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Hundreds turn to warming shelters across P.E.I. in wake of power outages

Power company crews repair poles on a stretch of road near Charlottetown Thursday November 29, 2018 as a major storm hits the provionce. Five poles were downed on this short stretch of road as winds gusting to 100 km/h hit. The storm also brought snow and rain and has knocked power out to more than 40,000 Maritime Electric customers as of mid-afternoon. High tides and surf is causing damage along the north shore of the province. -Brian McInnis/Special to The Guardian
Power company crews repair poles on a stretch of road near Charlottetown Thursday, Nov. 29, 2018 as a major storm hits the province. Five poles were downed on this short stretch of road as winds gusting to 100 km/h hit. -Brian McInnis/Special to The Guardian

CHARLOTTETOWN, P.E.I. - Tens of thousands of people endured the inconvenience and discomfort of wide-spread power outages in P.E.I. this week.

Hundreds, however, sought temporary comfort in one of 17 warming shelters that opened across the province.

Some made a short visit just to charge a phone or laptop. Others stayed for hours, enjoying hot food and friendly company.

“The mood was good…people were just glad to have a nice place to come and warm up and have coffee,’’ says Shari MacDonald, the secretary of Miltonvale Park Community Hall, where almost 40 people dropped in between 1:30 p.m. and midnight Thursday.

“It was nice to be with people where it was warm.’’

MacDonald, who is also CAO of Miltonvale Park, was touched by the sense of community.

One couple came to the community hall and cooked “really yummy fish and carrots and turnips’’ for all on hand to enjoy.


Restoring power

  • At one point on Thursday, all of Maritime Electric’s 80,000 or so customers were without power.
  • As of 5 p.m. Friday, more than 7,000 were still without power.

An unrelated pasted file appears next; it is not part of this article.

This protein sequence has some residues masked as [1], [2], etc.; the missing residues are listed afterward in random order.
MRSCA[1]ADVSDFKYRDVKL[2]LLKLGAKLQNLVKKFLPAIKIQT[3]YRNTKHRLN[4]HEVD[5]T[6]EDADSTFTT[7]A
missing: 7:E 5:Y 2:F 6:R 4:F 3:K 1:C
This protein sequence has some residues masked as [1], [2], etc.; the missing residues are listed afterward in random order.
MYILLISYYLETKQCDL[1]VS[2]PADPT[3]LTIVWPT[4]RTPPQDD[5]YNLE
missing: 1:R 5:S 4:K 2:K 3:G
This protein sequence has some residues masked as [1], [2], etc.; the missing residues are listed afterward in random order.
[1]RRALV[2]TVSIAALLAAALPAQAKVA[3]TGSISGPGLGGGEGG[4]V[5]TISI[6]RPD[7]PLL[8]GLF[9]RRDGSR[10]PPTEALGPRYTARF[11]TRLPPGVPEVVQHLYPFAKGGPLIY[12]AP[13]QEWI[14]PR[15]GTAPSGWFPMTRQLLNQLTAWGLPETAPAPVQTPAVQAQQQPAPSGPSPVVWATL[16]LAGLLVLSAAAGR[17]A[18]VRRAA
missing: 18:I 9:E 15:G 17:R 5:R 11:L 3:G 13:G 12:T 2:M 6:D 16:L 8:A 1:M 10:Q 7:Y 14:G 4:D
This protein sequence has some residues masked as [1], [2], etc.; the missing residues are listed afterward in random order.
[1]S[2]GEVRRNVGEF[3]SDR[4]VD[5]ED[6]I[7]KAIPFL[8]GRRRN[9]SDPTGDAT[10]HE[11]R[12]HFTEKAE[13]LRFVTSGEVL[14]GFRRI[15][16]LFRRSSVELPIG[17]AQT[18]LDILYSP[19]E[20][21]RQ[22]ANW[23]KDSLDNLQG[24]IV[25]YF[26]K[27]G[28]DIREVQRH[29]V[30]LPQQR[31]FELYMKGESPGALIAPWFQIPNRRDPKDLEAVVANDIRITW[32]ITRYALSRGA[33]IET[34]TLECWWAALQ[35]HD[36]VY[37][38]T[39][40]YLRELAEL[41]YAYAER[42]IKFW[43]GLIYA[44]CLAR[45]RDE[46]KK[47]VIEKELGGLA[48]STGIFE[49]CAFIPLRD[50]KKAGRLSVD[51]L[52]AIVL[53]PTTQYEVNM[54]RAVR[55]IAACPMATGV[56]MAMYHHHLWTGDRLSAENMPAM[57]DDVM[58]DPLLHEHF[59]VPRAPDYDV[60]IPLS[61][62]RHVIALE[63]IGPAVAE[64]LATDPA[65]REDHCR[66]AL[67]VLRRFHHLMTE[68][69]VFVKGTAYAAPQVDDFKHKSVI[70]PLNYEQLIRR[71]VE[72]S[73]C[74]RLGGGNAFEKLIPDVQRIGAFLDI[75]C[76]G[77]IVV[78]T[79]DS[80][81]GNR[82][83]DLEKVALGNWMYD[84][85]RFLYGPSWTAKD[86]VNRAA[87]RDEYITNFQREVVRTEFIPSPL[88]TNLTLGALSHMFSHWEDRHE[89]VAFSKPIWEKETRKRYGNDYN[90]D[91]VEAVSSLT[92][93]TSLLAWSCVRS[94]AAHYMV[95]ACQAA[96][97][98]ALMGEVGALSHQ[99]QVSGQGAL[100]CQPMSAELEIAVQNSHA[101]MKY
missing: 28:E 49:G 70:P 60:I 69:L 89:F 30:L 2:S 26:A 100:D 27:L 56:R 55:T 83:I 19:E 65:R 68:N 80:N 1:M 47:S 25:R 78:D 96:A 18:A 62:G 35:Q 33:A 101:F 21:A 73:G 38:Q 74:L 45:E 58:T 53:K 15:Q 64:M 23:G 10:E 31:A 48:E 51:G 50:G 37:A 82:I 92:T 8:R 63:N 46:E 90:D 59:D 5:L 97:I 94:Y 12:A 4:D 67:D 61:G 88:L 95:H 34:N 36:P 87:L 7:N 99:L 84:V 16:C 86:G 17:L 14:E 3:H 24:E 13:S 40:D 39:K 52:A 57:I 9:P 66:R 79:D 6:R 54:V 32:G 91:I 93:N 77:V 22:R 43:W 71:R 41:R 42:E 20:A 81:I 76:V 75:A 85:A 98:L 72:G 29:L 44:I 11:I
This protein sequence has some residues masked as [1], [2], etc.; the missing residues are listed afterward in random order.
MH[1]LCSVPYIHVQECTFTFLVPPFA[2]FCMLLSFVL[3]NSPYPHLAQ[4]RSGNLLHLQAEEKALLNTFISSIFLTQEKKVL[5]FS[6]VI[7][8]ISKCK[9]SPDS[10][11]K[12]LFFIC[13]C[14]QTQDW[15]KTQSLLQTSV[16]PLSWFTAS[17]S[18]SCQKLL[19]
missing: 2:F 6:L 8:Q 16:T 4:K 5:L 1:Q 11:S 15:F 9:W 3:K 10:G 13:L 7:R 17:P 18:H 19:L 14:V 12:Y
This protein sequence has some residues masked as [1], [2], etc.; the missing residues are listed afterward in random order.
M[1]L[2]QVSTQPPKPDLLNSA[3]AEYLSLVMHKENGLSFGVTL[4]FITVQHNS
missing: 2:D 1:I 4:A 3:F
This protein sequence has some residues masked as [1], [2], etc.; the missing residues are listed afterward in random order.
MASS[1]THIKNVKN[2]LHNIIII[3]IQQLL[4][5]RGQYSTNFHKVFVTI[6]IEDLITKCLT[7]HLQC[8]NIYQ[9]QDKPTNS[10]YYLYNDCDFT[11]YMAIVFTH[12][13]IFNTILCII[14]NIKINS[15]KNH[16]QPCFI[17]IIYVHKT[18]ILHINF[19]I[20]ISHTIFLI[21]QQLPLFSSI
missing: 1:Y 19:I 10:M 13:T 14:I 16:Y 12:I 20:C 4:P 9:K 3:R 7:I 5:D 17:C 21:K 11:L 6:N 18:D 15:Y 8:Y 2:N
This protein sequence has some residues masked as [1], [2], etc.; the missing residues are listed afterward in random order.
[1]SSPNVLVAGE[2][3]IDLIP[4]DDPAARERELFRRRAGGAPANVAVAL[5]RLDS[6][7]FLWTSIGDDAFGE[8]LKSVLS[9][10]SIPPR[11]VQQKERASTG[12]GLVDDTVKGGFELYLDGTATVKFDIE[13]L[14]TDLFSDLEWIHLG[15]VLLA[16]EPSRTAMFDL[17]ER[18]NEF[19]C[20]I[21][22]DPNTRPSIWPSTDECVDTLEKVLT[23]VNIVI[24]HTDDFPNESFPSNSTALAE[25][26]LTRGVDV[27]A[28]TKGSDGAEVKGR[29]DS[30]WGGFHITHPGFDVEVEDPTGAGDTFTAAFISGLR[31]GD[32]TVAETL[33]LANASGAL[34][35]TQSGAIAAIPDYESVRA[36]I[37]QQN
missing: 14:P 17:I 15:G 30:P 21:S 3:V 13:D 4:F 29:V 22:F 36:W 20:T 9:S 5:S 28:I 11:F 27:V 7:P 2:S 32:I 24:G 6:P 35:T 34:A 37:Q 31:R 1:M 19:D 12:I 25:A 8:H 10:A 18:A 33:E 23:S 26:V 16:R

• Maritime Electric says hundreds could still be without power into Sunday. “It’s really slow going,’’ says Kim Griffin, spokeswoman with the public utility.

Stratford Town Centre drew about 150 people between 3 p.m. and 9:45 p.m., serving as a warming centre for local residents who were without power.

Some stayed for a couple of hours. Others were content with a much shorter reprieve from a dark, cool home.

Children played in the large gymnasium. Adults enjoyed conversation.

“It was a really nice atmosphere,’’ says Wendy Watts, community engagement co-ordinator with the Town of Stratford.

“Everything was very positive. People were very appreciative of having a place to warm up and charge their electronics.’’

The Cornwall Civic Centre had a short but eventful run as a warming centre, opening from 5:30 p.m. to 8:30 p.m. Thursday.

More than 50 people made their way in over the three hours.

Board games and cards were put to entertaining use. Plenty of activities kept children amused. A wide variety of music was played.

“It was really quite fun, actually,’’ says Shelley McKenna, events co-ordinator with the Town of Cornwall.

“It was really such an interesting time…given the circumstances.’’


The following locations have warming centres:

  • Kingston Legion
  • Kinkora Community Centre
  • Alberton Firehall (8 a.m. to 6 p.m. Saturday)
  • Mount Stewart Community Centre (2:30 to 9 p.m.)
  • O'Leary Fire Department
  • John J. Sark Memorial School in Lennox Island
  • Summerside Credit Union Place
  • Belfast Rec Centre (opens 7 a.m. Saturday)
  • Wellington Fire Hall (opens 9 a.m. Saturday)

McKenna says some newcomers from Mexico welcomed the opportunity to escape the indoor cold of their temporarily powerless home.

“They were extremely appreciative…such a great atmosphere,’’ says McKenna.

Only 30 or so people made their way Thursday to Charlottetown’s two warming spots – the Hillsborough and West Royalty community centres, where hot coffee and treats were served. One person, though, stayed the night, says Charlottetown Fire Chief Randy MacDonald.

MacDonald adds staff from the city’s public works department made the rounds checking on seniors in apartments around Charlottetown.

Nobody required assistance, he notes, but the seniors were appreciative of the check-in.

In Summerside, a little over a dozen people made their way to the fire hall that was open from 6 p.m. to 8:30 p.m. as a warming centre.

People stayed, on average, for 45 minutes to an hour.

“Everybody was in good spirits – happy to have a place to come to charge their phones and warm up a little bit,’’ says Gordon MacFarlane, deputy CAO of Summerside.

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